Long-distance swimming, as must be obvious by now, necessitates serious dedication and discipline. The training is arduous, demanding many miles in the water each week for months. There is also the challenge of the logistics: arranging a support boat, finding feeders who will coordinate water and food breaks, enlisting a kayaker or paddleboarder to point the way.
In the channel, all that drops away. With each stroke, each kick, swimming becomes at once calming and exhilarating. The calm comes from the repetition, the flow; the exhilaration from the surroundings, the challenge. The motion becomes a meditation that moves people in different ways and leads them to different places in their lives.
Robin Isayama Liszewski became the first woman to swim the Moloka‘i channel in 1994, when she was 25. She’d thought the greatest thing she’d take from the experience was a sense of empowerment, but in the end it was gratitude for all of the support she received. Crossing the channel, she dedicated each twenty-minute segment of her fifteen-hour swim to a
different person. And once she’d done it, channel swimming for her was over. Today she has three sons, and when she drives around the coast of East O‘ahu and looks toward Moloka‘i, she thinks, “That’s really far.” Her boys in the back seat say, “Mom, we can hardly see it. Did you swim in the deep end?”
Mike Miller and Ian Emberson did the Kaiwi Channel together in 1979. Mike grew up swimming in New Jersey lakes, swam in college in Kentucky, came to Hawai‘i when he was 21, threw his parka in the trash at the airport and declared himself home. Still, after crossing the Kaiwi, he has gone on to swims beyond the Islands: one from Catalina to the California coast, another around Manhattan. This summer, he plans to swim the English Channel with his daughter MacKenzie, a chip off the old block who swam from Lana‘i to Maui when she was 14; her 13-year-old friend swimming alongside, Elise Baker, finished to become Hawai‘i’s youngest channel swimmer.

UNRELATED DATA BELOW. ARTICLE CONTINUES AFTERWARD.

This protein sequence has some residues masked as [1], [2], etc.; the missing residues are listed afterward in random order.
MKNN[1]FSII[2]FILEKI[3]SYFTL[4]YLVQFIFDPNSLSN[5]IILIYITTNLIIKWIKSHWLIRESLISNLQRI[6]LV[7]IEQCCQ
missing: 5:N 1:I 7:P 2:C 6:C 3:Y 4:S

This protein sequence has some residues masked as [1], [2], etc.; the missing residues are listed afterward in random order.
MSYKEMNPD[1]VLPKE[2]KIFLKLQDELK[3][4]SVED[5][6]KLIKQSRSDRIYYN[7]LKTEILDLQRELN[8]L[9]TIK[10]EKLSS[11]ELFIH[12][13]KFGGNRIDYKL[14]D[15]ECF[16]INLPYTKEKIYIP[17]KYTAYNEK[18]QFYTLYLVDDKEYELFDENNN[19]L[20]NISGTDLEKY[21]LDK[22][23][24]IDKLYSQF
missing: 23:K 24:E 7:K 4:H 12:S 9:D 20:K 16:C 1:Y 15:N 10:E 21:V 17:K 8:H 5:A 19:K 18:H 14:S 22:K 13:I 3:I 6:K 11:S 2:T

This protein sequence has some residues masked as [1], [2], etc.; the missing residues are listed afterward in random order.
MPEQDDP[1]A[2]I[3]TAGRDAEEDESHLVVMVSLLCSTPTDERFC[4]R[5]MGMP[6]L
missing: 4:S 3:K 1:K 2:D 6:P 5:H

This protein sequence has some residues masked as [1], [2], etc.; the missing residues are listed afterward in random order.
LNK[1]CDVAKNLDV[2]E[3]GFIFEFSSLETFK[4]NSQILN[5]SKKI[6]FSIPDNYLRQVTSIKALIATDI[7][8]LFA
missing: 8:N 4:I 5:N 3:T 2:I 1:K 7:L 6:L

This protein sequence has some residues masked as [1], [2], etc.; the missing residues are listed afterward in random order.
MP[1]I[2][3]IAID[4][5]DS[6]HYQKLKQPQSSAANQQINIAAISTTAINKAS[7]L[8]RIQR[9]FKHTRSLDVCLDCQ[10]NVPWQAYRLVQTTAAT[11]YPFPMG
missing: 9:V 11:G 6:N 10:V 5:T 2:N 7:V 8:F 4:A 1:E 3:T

The oldest channel swimmer, at 64, is Carl Kawauchi. To date he’s swum four of the channels in the Maui archipelago, all four in both directions: Maui-Moloka‘i, Maui-Kaho‘olawe, Maui-Lana‘i and Moloka‘i-Lana‘i. He took to channel swimming late, after his hips rebelled from too many marathons, and swam his first when he was 44. “Most of it,” Carl says, “is mental. After the initial adrenaline surge and the panic of being in the dark, you settle down and it gets very peaceful. It’s quiet and you can’t see much. Your mind turns off. It’s actually kinda nice.”